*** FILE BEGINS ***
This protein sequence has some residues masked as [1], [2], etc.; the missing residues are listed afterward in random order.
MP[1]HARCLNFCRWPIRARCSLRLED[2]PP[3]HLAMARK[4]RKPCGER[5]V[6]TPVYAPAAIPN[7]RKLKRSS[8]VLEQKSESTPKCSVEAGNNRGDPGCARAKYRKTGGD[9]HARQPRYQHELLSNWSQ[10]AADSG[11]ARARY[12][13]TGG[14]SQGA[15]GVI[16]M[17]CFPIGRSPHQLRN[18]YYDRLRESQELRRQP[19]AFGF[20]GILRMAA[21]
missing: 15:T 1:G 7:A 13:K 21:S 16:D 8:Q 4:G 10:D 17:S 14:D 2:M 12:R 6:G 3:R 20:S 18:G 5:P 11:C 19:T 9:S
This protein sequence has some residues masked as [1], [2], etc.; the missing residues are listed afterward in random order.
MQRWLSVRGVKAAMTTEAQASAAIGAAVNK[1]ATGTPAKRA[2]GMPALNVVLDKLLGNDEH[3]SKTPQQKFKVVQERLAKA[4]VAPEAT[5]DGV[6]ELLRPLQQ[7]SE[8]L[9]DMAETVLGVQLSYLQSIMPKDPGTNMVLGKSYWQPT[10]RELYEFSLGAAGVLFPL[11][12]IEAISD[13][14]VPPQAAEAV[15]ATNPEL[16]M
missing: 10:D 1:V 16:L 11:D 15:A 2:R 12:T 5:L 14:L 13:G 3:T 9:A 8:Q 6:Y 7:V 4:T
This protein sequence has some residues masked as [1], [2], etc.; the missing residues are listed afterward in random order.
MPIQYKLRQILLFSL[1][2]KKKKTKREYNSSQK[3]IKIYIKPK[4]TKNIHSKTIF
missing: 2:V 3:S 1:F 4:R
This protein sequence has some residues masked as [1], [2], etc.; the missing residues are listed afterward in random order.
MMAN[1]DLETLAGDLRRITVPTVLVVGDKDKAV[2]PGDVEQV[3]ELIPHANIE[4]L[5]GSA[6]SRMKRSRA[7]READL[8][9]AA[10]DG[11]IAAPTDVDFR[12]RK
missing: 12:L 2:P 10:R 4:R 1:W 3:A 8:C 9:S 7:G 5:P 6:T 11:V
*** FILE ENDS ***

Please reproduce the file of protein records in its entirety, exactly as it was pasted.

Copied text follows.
This protein sequence has some residues masked as [1], [2], etc.; the missing residues are listed afterward in random order.
MP[1]HARCLNFCRWPIRARCSLRLED[2]PP[3]HLAMARK[4]RKPCGER[5]V[6]TPVYAPAAIPN[7]RKLKRSS[8]VLEQKSESTPKCSVEAGNNRGDPGCARAKYRKTGGD[9]HARQPRYQHELLSNWSQ[10]AADSG[11]ARARY[12][13]TGG[14]SQGA[15]GVI[16]M[17]CFPIGRSPHQLRN[18]YYDRLRESQELRRQP[19]AFGF[20]GILRMAA[21]
missing: 15:T 1:G 7:A 13:K 21:S 16:D 8:Q 4:G 10:D 17:S 14:D 2:M 12:R 6:G 3:R 20:S 18:G 5:P 11:C 19:T 9:S
This protein sequence has some residues masked as [1], [2], etc.; the missing residues are listed afterward in random order.
MQRWLSVRGVKAAMTTEAQASAAIGAAVNK[1]ATGTPAKRA[2]GMPALNVVLDKLLGNDEH[3]SKTPQQKFKVVQERLAKA[4]VAPEAT[5]DGV[6]ELLRPLQQ[7]SE[8]L[9]DMAETVLGVQLSYLQSIMPKDPGTNMVLGKSYWQPT[10]RELYEFSLGAAGVLFPL[11][12]IEAISD[13][14]VPPQAAEAV[15]ATNPEL[16]M
missing: 10:D 1:V 16:L 11:D 15:A 2:R 12:T 5:L 14:L 13:G 3:T 9:A 8:Q 6:Y 7:V 4:T
This protein sequence has some residues masked as [1], [2], etc.; the missing residues are listed afterward in random order.
MPIQYKLRQILLFSL[1][2]KKKKTKREYNSSQK[3]IKIYIKPK[4]TKNIHSKTIF
missing: 2:V 3:S 1:F 4:R
This protein sequence has some residues masked as [1], [2], etc.; the missing residues are listed afterward in random order.
MMAN[1]DLETLAGDLRRITVPTVLVVGDKDKAV[2]PGDVEQV[3]ELIPHANIE[4]L[5]GSA[6]SRMKRSRA[7]READL[8][9]AA[10]DG[11]IAAPTDVDFR[12]RK
missing: 12:L 2:P 10:R 4:R 1:W 3:A 8:C 9:S 7:G 5:P 6:T 11:V